Pumpkin spice season

It’s been a rough few days on the American political scene so, naturally, I feel like writing about something orange and kind-of-disgusting that deeply divides the country. No, not that one: I’m talking Pumpkin Spice.

The calendar says it’s fall, though you wouldn’t know it from the weather, which is still topping out well into the 70s Fahrenheit every day (21 to 26 Celsius); or from the trees, with most of the ones in our neighborhood still resolutely green. However, America’s retailers are never slow to cash in on something, and as soon as mid-September rolled around they once again turned the shops and malls resolutely orange.


This is the display that greets you when you walk into our local Trader Joe’s supermarket. Pumpkin baking mix; pumpkin spice snack bars; and pumpkin spice cookies. There’s pumpkin butter, pumpkin breakfast cereal, something called pumpkin spiced almond beverage (I have no idea) and, god help us, pumpkin spice tea.

Yes, you can nibble on pumpkin biscotti with your cup of pumpkin spice coffee (shudder).


There are pumpkins and squashes everywhere—most of the more colorful ones are more likely to end up as decorations than as ingredients (note the “shellacked gourds” sign). These are at the local Trader Joe’s and the Acme supermarket.


Side note: Our first fall in this house in the suburbs I cheerfully “decorated” the front porch with a collection of pumpkins of various sizes, like the ones below currently on offer at the local Acme. Within 24 hours all of the smaller ones had disappeared. I couldn’t fathom who would steal tiny pumpkins—until I heard a chattering overhead and saw a squirrel perched on a branch of the maple tree, clutching a half-eaten pumpkin. So, I bought a large plastic one and put that outside every year, instead.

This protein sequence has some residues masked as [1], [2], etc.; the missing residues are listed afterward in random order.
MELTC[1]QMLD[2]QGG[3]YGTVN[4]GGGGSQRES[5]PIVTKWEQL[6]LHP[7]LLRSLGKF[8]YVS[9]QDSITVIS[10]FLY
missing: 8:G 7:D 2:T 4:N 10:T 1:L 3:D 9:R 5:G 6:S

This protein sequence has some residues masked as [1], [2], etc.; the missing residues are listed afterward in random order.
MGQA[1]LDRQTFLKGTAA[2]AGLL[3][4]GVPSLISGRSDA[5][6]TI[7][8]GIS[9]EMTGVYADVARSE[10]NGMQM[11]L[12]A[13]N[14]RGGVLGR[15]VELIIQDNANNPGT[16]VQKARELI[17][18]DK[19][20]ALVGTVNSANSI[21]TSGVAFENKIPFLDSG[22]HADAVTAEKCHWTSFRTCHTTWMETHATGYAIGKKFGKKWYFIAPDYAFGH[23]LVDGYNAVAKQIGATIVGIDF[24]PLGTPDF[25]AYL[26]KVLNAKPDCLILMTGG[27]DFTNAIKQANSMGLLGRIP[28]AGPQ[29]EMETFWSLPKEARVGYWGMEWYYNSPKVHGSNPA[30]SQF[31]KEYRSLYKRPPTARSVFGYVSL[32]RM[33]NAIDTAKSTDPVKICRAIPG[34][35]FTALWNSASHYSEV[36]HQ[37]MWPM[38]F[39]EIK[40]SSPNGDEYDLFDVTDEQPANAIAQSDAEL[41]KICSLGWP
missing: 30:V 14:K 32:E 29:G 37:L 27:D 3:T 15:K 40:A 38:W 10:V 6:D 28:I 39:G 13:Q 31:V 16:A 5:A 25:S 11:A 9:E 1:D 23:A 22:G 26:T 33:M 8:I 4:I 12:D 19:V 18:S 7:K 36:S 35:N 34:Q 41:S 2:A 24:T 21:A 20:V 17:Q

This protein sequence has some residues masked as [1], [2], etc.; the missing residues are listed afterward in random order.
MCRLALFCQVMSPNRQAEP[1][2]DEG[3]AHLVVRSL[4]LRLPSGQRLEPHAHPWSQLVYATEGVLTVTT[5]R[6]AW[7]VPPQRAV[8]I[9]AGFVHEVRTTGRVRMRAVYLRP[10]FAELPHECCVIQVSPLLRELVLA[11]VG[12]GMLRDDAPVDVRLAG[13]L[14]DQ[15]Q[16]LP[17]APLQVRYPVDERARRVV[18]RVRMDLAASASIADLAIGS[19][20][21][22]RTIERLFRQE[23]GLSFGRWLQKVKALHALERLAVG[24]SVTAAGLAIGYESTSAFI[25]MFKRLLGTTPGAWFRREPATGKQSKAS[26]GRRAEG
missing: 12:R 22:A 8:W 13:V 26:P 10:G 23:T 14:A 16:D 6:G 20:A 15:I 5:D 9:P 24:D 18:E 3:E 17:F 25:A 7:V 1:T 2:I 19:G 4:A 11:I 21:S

Back to the pumpkin spice obsession. Check out the Trader Joe’s dessert options. Apple spice jam and “rustic apple tarte” actually sound quite nice (even with that annoying “e” tacked onto the end), but pumpkin marble mousse? Pumpkin cheesecake?!


I know people who are ecstatic about Pumpkin Spice Season. They compete to see who can be the first to score a pumpkin spice latte from Starbucks, with all the zeal of a bird-watcher looking for the first robin of the spring. Now, I do like the apple-cranberry scents they waft around in shops like Bed, Bath & Beyond and the lovely fall-color plants and decorations are a treat. And, I have no problem with a well-made pumpkin pie; personally, I prefer pecan, but each to their own. But coffee should taste like coffee, not some overly-sweet vegetable concoction.


Pumpkin flavored ice cream sounds horrendous to me—but the worst pumpkin item ever was the bottle of pumpkin beer a sister-in-law gave the Spouse a few years ago. She thought it was funny. Always one to try something different, Spouse did eventually try a mouthful. The rest went down the sink.

Looking for an image of pumpkin beer I found this: a pumpkin spice latte stout courtesy of Breckenridge Brewery of Colorado. I’ll just leave it here with no comment.



About abroadintheusa

An expat Brit who's lived and worked in the USA for more than three decades.
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7 Responses to Pumpkin spice season

  1. Lisa Jo Rudy says:

    Wow… and I just can’t WAIT for things like pumpkin cheesecake and pumpkin latte — and even pumpkin yogurt! I guess it takes a village… 🙂

    Liked by 1 person

  2. Gruff says:

    Pumpkin stout? The mind boggles.


  3. Keith Marklew says:

    Made me laugh. A great read. Lots of pumpkins on sale here but with Halloween in mind, not beers & lattes, thank Heavens.  And for me, grumpy old man that I am, Halloween is already too American & over the top for this country. Don’t know how I would cope with pumpkin fest.

    Love to all. Keith

    Liked by 1 person

  4. Marta says:

    Why the obsession with pumpkins? I have never tried any of those pumpkin flavored things, haha. And what is pumpkin spice? Powdered pumpkin?


    • Haha you would think it was powdered pumpkin, but no! The spice is named that way because it’s used in flavoring pumpkin pie (which is actually quite tasty). It’s a spice mix of ground cinnamon, nutmeg, ginger, and cloves. It’s a delicious mixture — but NOT in tea or coffee!!


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